Logging

When debugging an issue, it is often useful to inspect what the system was doing in the time leading up to the problem.

On embedded systems it's also desirable to buffer recent logs in RAM and periodically flush the logs out to a slower medium (i.e UART, Flash). This way logging does not impact any real time behavior of the system.

The Memfault SDK offers a simple RAM based logging buffer which can be used to accomplish both! Any logs present in the buffer get automatically decoded when a coredump is uploaded:

Integration Steps

In this guide we will walk through how to save logs using the Memfault core log utility and how the module can be used to queue up logs to flush out to a slower storage medium.

1. Initialize log storage

First you will need to allocate some space for the RAM backed log storage. Any size works but at least a couple hundred bytes is recommended so at least a few logs can be stored at any given time.

#include "memfault/core/log.h"
// [...]
// static RAM storage where logs will be stored. Storage can be any size
// you want but you will want it to be able to hold at least a couple logs.
static uint8_t s_log_buf_storage[512];
int main(void) {
// [...]
memfault_log_boot(s_log_buf_storage, sizeof(s_log_buf_storage));
}

2. Create or Update Logging Macro

If your project does not have any logging infrastructure yet, you can make use of the implementation in the SDK directly:

#include "memfault/core/log.h"
#include "memfault/core/platform/debug_log.h"
#define YOUR_PLATFORM_LOG_DEBUG(...) \
MEMFAULT_SDK_LOG_SAVE(kMemfaultPlatformLogLevel_Debug, __VA_ARGS__)
#define YOUR_PLATFORM_LOG_INFO(...) \
MEMFAULT_SDK_LOG_SAVE(kMemfaultPlatformLogLevel_Info, __VA_ARGS__)
#define YOUR_PLATFORM_LOG_WARN(...) \
MEMFAULT_SDK_LOG_SAVE(kMemfaultPlatformLogLevel_Warning, __VA_ARGS__)
#define YOUR_PLATFORM_LOG_ERROR(...) \
MEMFAULT_SDK_LOG_SAVE(kMemfaultPlatformLogLevel_Error, __VA_ARGS__)

Otherwise, you can wrap a preexisting implementation with a call to MEMFAULT_LOG_SAVE():

#define YOUR_PLATFORM_LOG_ERROR(...) \
do { \
MEMFAULT_LOG_SAVE(kMemfaultPlatformLogLevel_Error, __VA_ARGS__); \
your_platform_log_error(__VA_ARGS__) \
} while (0)

⚠️ By default, only logs greater than the Debug level will be saved but you can change the level either by calling memfault_log_set_min_save_level() or by using the MEMFAULT_RAM_LOGGER_DEFAULT_MIN_LOG_LEVEL compile time define.

3. [Optional] Flush Logs to Different Mediums

The Memfault logging system can optionally be used as a general purpose location to store logs you plan to save to flash or flush out over UART.

In the example above this would mean removing the direct calls to your_platform_log_error(__VA_ARGS__) and leaving the call to MEMFAULT_LOG_SAVE():

// [...]
#define YOUR_PLATFORM_LOG_ERROR(...) \
MEMFAULT_LOG_SAVE(kMemfaultPlatformLogLevel_Error, __VA_ARGS__);

Then as part of a RTOS task or bare-metal while loop you need to check if there are any logs available to flush:

void your_platform_log_flush_to_uart_task(void) {
// .. code to wait for log read event ..
// draining logs over a UART
while (1) {
sMemfaultLog log = { 0 };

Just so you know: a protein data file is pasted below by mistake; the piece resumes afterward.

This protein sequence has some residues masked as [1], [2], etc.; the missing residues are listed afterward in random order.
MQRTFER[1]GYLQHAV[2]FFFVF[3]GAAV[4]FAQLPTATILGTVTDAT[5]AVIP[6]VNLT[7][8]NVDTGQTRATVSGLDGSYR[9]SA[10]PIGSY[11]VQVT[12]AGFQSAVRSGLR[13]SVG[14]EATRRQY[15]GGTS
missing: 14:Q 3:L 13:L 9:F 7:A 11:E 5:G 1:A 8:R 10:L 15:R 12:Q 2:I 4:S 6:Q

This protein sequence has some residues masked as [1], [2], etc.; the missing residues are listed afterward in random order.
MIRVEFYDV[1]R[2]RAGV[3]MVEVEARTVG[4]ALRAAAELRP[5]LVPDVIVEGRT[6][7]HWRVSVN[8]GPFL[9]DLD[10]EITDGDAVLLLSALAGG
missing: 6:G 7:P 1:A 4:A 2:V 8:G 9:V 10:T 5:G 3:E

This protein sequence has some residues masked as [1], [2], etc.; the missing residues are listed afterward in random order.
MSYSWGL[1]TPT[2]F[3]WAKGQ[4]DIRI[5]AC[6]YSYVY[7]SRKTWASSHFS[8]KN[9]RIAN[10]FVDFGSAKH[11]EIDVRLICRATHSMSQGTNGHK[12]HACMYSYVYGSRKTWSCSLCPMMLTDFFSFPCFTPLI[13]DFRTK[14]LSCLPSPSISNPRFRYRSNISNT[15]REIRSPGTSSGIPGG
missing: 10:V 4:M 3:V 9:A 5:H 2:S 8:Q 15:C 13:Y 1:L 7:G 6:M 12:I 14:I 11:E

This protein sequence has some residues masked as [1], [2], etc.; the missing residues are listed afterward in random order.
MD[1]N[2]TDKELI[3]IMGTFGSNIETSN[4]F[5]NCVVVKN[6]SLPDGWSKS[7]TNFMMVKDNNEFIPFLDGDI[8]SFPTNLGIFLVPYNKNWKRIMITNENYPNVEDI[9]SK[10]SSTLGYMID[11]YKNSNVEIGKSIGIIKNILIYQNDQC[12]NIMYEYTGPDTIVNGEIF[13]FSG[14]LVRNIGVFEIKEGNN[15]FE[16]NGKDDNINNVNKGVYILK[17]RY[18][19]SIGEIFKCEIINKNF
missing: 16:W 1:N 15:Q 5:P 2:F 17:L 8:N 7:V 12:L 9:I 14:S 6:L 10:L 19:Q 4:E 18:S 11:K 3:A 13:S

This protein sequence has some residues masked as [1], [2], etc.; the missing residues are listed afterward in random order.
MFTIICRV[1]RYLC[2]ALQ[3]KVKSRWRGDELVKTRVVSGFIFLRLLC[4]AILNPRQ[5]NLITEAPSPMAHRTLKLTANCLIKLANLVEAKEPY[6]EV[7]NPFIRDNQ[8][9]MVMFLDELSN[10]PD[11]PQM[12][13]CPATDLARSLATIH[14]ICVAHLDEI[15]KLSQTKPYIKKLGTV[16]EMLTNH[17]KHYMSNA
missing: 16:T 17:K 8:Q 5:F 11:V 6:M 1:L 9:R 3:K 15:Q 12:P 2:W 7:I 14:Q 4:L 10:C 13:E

const bool log_found = memfault_log_read(&log);
if (!log_found) {
break;
}
// an implementation in your platform that can flush a log over a UART
your_platform_uart_println(log.level, log, log.msg_len);
}
}

Note that anytime MEMFAULT_LOG_SAVE is called, memfault_log_handle_saved_callback() is invoked by the memfault log module. You can use this callback to programmatically schedule log flush events when new logs have been generated by adding the following:

void memfault_log_handle_saved_callback(void) {
your_rtos_schedule_log_flush();
}

NOTE: If the RAM buffer fills, the oldest logs will be overwritten. Any time this happens when you next call memfault_log_read(), a log such as "... 5 messages dropped ...", will be emitted indicating how many messages were dropped.

4. Thread Safety (if applicable)

If you are using an RTOS where tasks do not run to completion, you need to implement the memfault_lock and memfault_unlock APIs.

Note that locks are only held while copying data into the backing circular buffers so the durations the lock is held will always be very short.

#include "memfault/core/platform/overrides.h"
static YourPlatformRecursiveMutexType s_memfault_lock;
void memfault_lock(void) {
your_platform_recursive_mutex_lock(s_memfault_lock);
}
void memfault_unlock(void) {
your_platform_recursive_mutex_unlock(s_memfault_lock);
}

5. [Optional] Collect Logs as Part of Coredump

⚠️ This step assumes you have integrated coredump collection in your project.

💡 If you are already collecting all of your bss RAM region in a coredump, logs will automatically be recovered and displayed in the Memfault UI alongside a crash and you can skip this step.

If you are only collecting select RAM regions, collection of the regions needed to decode logs can be automatically collected by setting the compile time define MEMFAULT_COREDUMP_COLLECT_LOG_REGIONS to 1 in your build system:

# Makefile
# ...
CFLAGS += -DMEMFAULT_COREDUMP_COLLECT_LOG_REGIONS=1
# ...

You'll also want to double check that you have a sufficient amount of space to store the region in your coredump storage. This can be achieved by performing the following check after you have called memfault_log_boot():

#include "memfault/panics/coredump.h"
#include "memfault/panics/platform/coredump.h"
void your_platform_coredump_init(void) {
sMfltCoredumpStorageInfo storage_info = { 0 };
memfault_platform_coredump_storage_get_info(&storage_info);
const size_t size_needed = memfault_coredump_storage_compute_size_required();
if (size_needed > storage_info.size) {
MEMFAULT_LOG_ERROR("Coredump storage too small. Got %d B, need %d B",
storage_info.size, size_needed);
}
MEMFAULT_ASSERT(size_needed <= storage_info.size);
}